Tom Welsby was one of the longest kickers in the early days of football. In competitions he reputedly kicked the ball 94 yards from a place and 84 yards with a drop-kick.
When he died in 1930, The Advertiser remembered him as a player for "West Adelaide, West Torrens and Medindee (now North Adelaide) when Bob Absolom, Mick Coffee and the Mehrten boys were at the height of their fame". Not remembered was that Tom came from the South Adelaide seconds into the Norwood team which defeated Port Adelaide on 12 September 1885. Early in the match, according to The South Australian Advertiser, Bill Guster "gave Welsby an easy chance but he was content with a behind". Tom added another behind soon after but an inaccurate Norwood was untroubled to win, 4.14 to 2.8.
Tom found his radar with West Adelaide when it entered the competition in 1887, topping the club's scoring with six goals for the season.
A tug-of-war enthusiast, Tom was anchor man for the Young Australians in the international competition at the Exhibition Building in 1887. Future Norwood captain 'Nug" Plunkett and his brother Jack were members of the team.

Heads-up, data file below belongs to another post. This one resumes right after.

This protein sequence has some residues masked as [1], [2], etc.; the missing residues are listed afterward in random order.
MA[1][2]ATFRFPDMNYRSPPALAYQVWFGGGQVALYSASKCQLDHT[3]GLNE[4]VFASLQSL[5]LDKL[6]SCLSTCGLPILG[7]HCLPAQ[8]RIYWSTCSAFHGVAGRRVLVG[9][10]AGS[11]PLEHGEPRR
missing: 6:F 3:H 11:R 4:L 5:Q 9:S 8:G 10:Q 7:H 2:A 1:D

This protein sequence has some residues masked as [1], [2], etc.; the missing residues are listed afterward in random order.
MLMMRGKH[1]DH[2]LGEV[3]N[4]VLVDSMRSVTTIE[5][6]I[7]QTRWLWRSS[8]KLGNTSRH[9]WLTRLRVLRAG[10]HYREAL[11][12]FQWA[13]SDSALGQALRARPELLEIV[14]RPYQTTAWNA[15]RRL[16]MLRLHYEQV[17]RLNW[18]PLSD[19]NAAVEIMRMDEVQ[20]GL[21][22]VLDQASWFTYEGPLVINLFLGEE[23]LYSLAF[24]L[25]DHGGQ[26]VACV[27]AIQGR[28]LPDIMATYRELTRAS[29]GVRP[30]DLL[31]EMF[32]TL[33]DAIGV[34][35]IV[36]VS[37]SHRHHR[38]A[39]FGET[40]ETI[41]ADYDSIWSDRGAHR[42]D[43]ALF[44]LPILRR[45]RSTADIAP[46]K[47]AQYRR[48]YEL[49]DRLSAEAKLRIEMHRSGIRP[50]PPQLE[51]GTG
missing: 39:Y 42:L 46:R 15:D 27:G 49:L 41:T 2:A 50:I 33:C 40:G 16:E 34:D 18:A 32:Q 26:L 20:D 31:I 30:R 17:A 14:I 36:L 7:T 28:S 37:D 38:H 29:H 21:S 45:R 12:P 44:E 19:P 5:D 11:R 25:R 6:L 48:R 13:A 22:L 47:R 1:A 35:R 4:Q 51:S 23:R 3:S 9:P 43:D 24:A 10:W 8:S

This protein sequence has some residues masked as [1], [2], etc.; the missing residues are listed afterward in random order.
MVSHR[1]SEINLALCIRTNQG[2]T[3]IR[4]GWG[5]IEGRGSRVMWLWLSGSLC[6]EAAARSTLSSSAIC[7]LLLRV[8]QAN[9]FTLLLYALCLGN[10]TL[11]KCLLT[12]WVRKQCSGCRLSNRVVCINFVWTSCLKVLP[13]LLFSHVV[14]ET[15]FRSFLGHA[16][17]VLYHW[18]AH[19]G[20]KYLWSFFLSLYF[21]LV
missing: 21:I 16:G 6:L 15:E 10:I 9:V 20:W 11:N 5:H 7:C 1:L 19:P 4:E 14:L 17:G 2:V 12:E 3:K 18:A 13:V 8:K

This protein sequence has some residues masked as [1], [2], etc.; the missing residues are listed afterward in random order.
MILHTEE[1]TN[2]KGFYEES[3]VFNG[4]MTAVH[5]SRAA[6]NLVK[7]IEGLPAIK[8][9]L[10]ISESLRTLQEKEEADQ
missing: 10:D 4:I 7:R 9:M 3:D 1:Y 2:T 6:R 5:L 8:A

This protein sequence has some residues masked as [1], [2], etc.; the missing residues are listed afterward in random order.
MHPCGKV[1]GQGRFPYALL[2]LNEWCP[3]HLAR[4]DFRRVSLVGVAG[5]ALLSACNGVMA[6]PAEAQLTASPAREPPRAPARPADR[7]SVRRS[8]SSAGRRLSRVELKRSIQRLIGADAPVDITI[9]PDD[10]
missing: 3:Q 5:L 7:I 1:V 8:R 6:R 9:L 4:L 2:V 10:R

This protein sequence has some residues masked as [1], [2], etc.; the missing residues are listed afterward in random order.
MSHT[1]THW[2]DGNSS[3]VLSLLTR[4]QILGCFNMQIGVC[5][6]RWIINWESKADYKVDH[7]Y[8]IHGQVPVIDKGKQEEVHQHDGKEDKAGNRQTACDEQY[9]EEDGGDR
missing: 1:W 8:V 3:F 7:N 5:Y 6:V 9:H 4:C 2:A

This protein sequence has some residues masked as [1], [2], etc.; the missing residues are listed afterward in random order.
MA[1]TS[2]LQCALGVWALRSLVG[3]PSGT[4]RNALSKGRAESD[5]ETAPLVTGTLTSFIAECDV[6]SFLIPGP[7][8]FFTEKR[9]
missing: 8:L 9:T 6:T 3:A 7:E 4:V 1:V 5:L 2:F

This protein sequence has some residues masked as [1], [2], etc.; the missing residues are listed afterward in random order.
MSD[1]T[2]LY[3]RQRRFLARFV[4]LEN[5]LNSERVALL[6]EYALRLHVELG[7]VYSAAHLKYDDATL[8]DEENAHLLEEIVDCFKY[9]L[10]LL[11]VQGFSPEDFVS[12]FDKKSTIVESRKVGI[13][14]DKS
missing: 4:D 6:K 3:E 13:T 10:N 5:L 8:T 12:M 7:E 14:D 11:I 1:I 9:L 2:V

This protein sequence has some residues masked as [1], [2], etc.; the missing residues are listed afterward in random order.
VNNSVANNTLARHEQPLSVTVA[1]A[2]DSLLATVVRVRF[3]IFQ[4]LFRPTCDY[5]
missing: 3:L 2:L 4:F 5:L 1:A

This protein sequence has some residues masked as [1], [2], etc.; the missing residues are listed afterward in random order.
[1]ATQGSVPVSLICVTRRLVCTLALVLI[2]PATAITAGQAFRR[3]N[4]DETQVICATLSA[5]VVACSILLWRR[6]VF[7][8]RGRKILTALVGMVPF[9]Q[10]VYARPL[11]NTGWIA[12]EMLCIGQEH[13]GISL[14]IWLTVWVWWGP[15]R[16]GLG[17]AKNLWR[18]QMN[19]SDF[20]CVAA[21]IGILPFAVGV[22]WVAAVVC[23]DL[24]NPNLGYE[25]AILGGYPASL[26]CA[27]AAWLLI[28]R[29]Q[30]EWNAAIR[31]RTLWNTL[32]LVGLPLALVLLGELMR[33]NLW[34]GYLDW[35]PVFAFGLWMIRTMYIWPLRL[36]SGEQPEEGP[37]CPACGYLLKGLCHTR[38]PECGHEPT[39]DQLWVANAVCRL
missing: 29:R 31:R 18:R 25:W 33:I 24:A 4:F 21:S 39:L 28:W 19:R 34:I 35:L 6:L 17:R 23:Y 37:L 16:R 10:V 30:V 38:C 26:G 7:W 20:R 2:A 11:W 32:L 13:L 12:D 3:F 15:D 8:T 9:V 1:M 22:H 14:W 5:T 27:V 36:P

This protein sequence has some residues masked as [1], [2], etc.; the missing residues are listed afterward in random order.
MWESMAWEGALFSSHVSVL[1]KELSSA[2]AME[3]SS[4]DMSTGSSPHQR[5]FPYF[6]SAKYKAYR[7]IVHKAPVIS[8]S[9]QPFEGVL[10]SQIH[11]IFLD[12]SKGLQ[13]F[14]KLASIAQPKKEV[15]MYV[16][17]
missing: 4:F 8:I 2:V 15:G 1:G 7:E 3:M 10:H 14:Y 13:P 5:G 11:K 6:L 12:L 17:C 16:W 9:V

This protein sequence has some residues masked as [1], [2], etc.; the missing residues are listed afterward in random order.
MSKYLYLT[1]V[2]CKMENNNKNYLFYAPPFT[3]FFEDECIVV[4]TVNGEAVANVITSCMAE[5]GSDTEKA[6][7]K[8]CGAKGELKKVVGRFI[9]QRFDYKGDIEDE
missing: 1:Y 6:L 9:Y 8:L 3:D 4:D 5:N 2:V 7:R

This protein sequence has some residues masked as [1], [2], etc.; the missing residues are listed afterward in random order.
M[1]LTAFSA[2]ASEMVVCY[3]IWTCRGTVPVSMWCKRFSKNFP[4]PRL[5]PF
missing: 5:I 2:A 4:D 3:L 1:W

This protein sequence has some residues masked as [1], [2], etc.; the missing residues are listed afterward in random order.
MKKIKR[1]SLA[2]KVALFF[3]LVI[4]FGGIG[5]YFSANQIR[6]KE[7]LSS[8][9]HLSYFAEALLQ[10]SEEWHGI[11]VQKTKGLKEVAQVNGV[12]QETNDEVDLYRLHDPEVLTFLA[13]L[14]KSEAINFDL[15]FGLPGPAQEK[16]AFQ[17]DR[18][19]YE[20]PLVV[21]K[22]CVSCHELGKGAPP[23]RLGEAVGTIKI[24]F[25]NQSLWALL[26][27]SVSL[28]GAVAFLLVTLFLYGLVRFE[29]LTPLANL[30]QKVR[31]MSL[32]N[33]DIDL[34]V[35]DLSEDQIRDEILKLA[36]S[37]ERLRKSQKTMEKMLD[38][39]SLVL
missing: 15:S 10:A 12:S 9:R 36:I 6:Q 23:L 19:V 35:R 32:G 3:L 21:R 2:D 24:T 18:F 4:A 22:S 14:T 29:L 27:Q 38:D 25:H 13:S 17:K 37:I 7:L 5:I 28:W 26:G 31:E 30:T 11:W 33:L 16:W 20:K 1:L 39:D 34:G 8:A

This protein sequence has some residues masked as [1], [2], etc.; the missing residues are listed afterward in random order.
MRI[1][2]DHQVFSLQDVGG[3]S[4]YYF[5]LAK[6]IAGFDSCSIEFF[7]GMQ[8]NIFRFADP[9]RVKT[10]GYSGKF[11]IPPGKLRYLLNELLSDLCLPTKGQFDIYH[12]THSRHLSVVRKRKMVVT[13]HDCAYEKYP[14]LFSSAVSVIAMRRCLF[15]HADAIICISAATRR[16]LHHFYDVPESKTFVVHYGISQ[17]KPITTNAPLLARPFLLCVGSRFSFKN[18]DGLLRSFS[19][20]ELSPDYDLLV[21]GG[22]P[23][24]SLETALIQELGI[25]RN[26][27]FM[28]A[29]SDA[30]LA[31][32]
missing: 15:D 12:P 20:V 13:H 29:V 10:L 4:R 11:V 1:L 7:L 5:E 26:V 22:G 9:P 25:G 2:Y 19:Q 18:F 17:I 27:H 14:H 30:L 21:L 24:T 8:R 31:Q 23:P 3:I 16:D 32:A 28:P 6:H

Born at Bowden on 26 November 1865 to Joseph Welsby and his wife Ann (Low), Tom was running his own tannery at 25 and, with the outbreak of World War I, was a successful contractor for boots for the first expeditionary force in 1915.
Tom, 64, died at his Parkside residence on 26 April 1930. He was survived by his widow Margaret (Hobbs), formerly of Fullarton, and children Henry, Doris and Jack. Probate was granted at £1,049
P Robins Feb 2019